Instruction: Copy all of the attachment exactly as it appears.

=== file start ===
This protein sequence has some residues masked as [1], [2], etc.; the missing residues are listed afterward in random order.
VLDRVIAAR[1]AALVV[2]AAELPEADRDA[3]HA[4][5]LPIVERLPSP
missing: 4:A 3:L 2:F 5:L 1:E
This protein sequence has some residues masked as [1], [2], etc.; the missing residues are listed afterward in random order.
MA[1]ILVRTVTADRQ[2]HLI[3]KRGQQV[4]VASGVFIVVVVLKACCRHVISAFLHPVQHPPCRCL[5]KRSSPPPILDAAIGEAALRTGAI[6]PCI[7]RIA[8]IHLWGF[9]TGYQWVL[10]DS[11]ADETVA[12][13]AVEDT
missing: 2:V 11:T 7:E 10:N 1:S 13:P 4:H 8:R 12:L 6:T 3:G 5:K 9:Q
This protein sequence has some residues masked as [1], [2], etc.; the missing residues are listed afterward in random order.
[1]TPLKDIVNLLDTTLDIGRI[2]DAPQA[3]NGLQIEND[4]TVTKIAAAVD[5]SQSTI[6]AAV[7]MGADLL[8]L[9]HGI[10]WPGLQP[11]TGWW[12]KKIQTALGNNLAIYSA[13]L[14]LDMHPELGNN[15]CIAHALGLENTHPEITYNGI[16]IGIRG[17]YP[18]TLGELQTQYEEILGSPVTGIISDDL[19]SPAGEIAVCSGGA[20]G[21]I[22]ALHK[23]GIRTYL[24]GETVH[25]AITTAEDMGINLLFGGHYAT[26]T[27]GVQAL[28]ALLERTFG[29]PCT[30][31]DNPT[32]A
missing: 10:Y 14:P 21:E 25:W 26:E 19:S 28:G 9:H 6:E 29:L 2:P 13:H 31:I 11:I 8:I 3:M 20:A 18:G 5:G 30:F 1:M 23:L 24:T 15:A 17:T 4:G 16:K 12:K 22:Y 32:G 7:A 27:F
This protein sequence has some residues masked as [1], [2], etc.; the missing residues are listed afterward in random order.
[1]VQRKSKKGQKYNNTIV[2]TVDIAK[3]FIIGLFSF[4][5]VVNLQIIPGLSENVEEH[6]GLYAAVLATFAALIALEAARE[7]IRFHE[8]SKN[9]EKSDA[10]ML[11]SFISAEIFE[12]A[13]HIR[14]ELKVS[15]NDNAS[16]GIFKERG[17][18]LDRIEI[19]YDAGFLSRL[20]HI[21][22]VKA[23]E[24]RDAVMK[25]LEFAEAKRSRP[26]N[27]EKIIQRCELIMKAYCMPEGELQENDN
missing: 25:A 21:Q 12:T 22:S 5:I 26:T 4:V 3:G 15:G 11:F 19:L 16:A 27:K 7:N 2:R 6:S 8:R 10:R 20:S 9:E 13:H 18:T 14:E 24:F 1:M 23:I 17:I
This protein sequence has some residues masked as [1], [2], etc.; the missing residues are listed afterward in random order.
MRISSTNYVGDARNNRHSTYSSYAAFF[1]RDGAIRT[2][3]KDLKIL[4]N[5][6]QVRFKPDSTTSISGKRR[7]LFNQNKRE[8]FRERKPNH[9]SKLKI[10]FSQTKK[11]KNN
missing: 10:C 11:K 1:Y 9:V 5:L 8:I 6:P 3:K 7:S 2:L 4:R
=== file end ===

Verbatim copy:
This protein sequence has some residues masked as [1], [2], etc.; the missing residues are listed afterward in random order.
VLDRVIAAR[1]AALVV[2]AAELPEADRDA[3]HA[4][5]LPIVERLPSP
missing: 4:A 3:L 2:F 5:L 1:E
This protein sequence has some residues masked as [1], [2], etc.; the missing residues are listed afterward in random order.
MA[1]ILVRTVTADRQ[2]HLI[3]KRGQQV[4]VASGVFIVVVVLKACCRHVISAFLHPVQHPPCRCL[5]KRSSPPPILDAAIGEAALRTGAI[6]PCI[7]RIA[8]IHLWGF[9]TGYQWVL[10]DS[11]ADETVA[12][13]AVEDT
missing: 2:V 11:T 7:E 10:N 1:S 13:P 4:H 8:R 12:L 6:T 3:G 5:K 9:Q
This protein sequence has some residues masked as [1], [2], etc.; the missing residues are listed afterward in random order.
[1]TPLKDIVNLLDTTLDIGRI[2]DAPQA[3]NGLQIEND[4]TVTKIAAAVD[5]SQSTI[6]AAV[7]MGADLL[8]L[9]HGI[10]WPGLQP[11]TGWW[12]KKIQTALGNNLAIYSA[13]L[14]LDMHPELGNN[15]CIAHALGLENTHPEITYNGI[16]IGIRG[17]YP[18]TLGELQTQYEEILGSPVTGIISDDL[19]SPAGEIAVCSGGA[20]G[21]I[22]ALHK[23]GIRTYL[24]GETVH[25]AITTAEDMGINLLFGGHYAT[26]T[27]GVQAL[28]ALLERTFG[29]PCT[30][31]DNPT[32]A
missing: 10:Y 14:P 21:E 25:W 26:E 19:S 28:G 9:H 6:E 29:L 2:P 13:H 31:I 11:I 8:I 3:M 20:A 18:G 5:G 30:F 1:M 23:L 24:T 15:A 17:T 4:G 16:K 12:K 22:Y 32:G 7:A 27:F
This protein sequence has some residues masked as [1], [2], etc.; the missing residues are listed afterward in random order.
[1]VQRKSKKGQKYNNTIV[2]TVDIAK[3]FIIGLFSF[4][5]VVNLQIIPGLSENVEEH[6]GLYAAVLATFAALIALEAARE[7]IRFHE[8]SKN[9]EKSDA[10]ML[11]SFISAEIFE[12]A[13]HIR[14]ELKVS[15]NDNAS[16]GIFKERG[17][18]LDRIEI[19]YDAGFLSRL[20]HI[21][22]VKA[23]E[24]RDAVMK[25]LEFAEAKRSRP[26]N[27]EKIIQRCELIMKAYCMPEGELQENDN
missing: 25:A 21:Q 12:T 22:S 5:I 26:T 4:V 3:G 15:G 11:F 19:L 16:A 27:K 7:N 2:R 6:S 8:R 10:R 20:S 9:E 13:H 18:T 14:E 24:F 1:M 23:I 17:I
This protein sequence has some residues masked as [1], [2], etc.; the missing residues are listed afterward in random order.
MRISSTNYVGDARNNRHSTYSSYAAFF[1]RDGAIRT[2][3]KDLKIL[4]N[5][6]QVRFKPDSTTSISGKRR[7]LFNQNKRE[8]FRERKPNH[9]SKLKI[10]FSQTKK[11]KNN
missing: 10:C 11:K 1:Y 9:V 5:L 8:I 6:P 3:K 7:S 2:L 4:R